The Fourth Lost Tale of Mercia: Athelward the Historian
The Fourth Lost Tale of Mercia:
    Athelward the Historian
    Jayden Woods
    Smashwords Edition
    Copyright 2010 Jayden Woods
    Edited by Malcolm Pierce

    “ There, are, indeed, some notices of
antiquity, written in the vernacular tongue after the manner of a
chronicle, and arranged according to the years of our Lord. By
means of these alone, the times succeeding [Bede] have been rescued
from oblivion : for of [Athelward], a noble and illustrious man,
who attempted to arrange these chronicles in Latin, and whose
intention I could applaud if his language did not disgust me, it is
better to be silent.”

    --William of Malmesbury, Chronicle of the
Kings of England , Preface


    Hampshire, Wessex
    993 A.D.

    The intruder entered quietly, but Athelward
recognized the footsteps of his dearest servant right away. The
servant knew better than to interrupt the ealdorman in the middle
of his work, so this must be an emergency. But if this was an
emergency, why didn’t the servant say something? Silent or not, his
presence wreaked irreparable damage. Athelward could not focus on
his writing when someone loomed close enough to see over his
shoulder, nor when such trivial questions plagued his mind as why
the servant entered in the first place. Already, he felt himself
slipping from his own stream of thought: a stream consisting of the
dazzling rapids of history swirling in harmony with the
sophisticated currents of the Latin language.
    Athelward’s quill quivered with his growing
frustration, then at last fell aside. It was too late now; his
focus had been dashed upon the rocks and left to dry. Through
gritted teeth, he said, “What is it?”
    “There is a woman here to see you, my lord.
She seeks your aid.” The Celtic servant, Drustan, seemed entirely
undaunted by his master’s mood. Very little phased Drustan, who had
a smug and rather reckless demeanor for a servant. Despite this, he
almost always seemed to know Athelward’s mind, even without being
told what to do, so Athelward kept him.
    This, however, was not such a fitting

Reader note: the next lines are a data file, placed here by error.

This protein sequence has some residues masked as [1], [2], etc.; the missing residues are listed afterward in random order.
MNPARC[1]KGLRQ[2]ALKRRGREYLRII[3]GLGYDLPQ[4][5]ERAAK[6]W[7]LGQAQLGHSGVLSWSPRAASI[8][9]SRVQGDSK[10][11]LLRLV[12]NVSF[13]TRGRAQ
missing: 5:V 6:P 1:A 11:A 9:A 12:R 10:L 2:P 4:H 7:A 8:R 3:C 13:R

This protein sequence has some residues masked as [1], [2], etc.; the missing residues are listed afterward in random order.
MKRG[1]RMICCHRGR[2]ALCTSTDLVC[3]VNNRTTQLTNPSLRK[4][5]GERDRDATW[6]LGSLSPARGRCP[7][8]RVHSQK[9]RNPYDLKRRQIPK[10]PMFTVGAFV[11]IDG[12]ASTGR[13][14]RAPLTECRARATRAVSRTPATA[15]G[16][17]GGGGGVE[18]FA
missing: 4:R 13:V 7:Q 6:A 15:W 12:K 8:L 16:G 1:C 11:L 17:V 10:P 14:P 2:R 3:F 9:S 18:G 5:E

example. Athelward could not believe he had been interrupted for
something so trivial, and without more of an explanation. Because
he was ealdorman of Wessex, thousands of people desired his aid
every day. The fortune of a single woman, when compared to the
importance of completing the great literary work Athelward now
devoted himself to, was so trivial as to be completely
    Athelward closed his eyes and took a deep
breath. The candles around him fluttered as he exhaled, casting
undulating waves of warmth on his face. He did not want to waste
his time with a useless conversation right now, especially with a
servant he would probably expel from his service on the morrow.
Better to simply ignore Drustan’s presence and get back to work.
After a few moments, he felt as if he succeeded. He felt the stream
of Latin words flowing back into his mind, the stream which flowed
to his heart, then through his blood to his fingertips. He brought
his quill back to the parchment.
    “My lord? Her name is Golde. She says she
knows you. She has a child with her, a little boy, and they look
very traumatized.”
    Athelward put down his quill with an angry
smack. He turned slowly around, the wooden chair creaking beneath
him, the bones of his back popping and groaning in harmony with the
furniture. Usually, tearing himself away from his writing was a
smoother and more gradual transition, aided by a long prayer and a
little bit of stretching. This interruption was simply
    Now that he looked upon Drustan directly,
though through a haze of anger, he thought the servant seemed even
smugger than usual. His eyes were twinkling, and his gaunt cheeks
glowed bright pink. His short straw-like hair, meanwhile, was a
total mess upon his head, like a roll of hay that had been rummaged
by a bear. Athelward’s eyes squinted even further, for he now felt
suspicious. “Golde? I don’t recall her. Is she of noble

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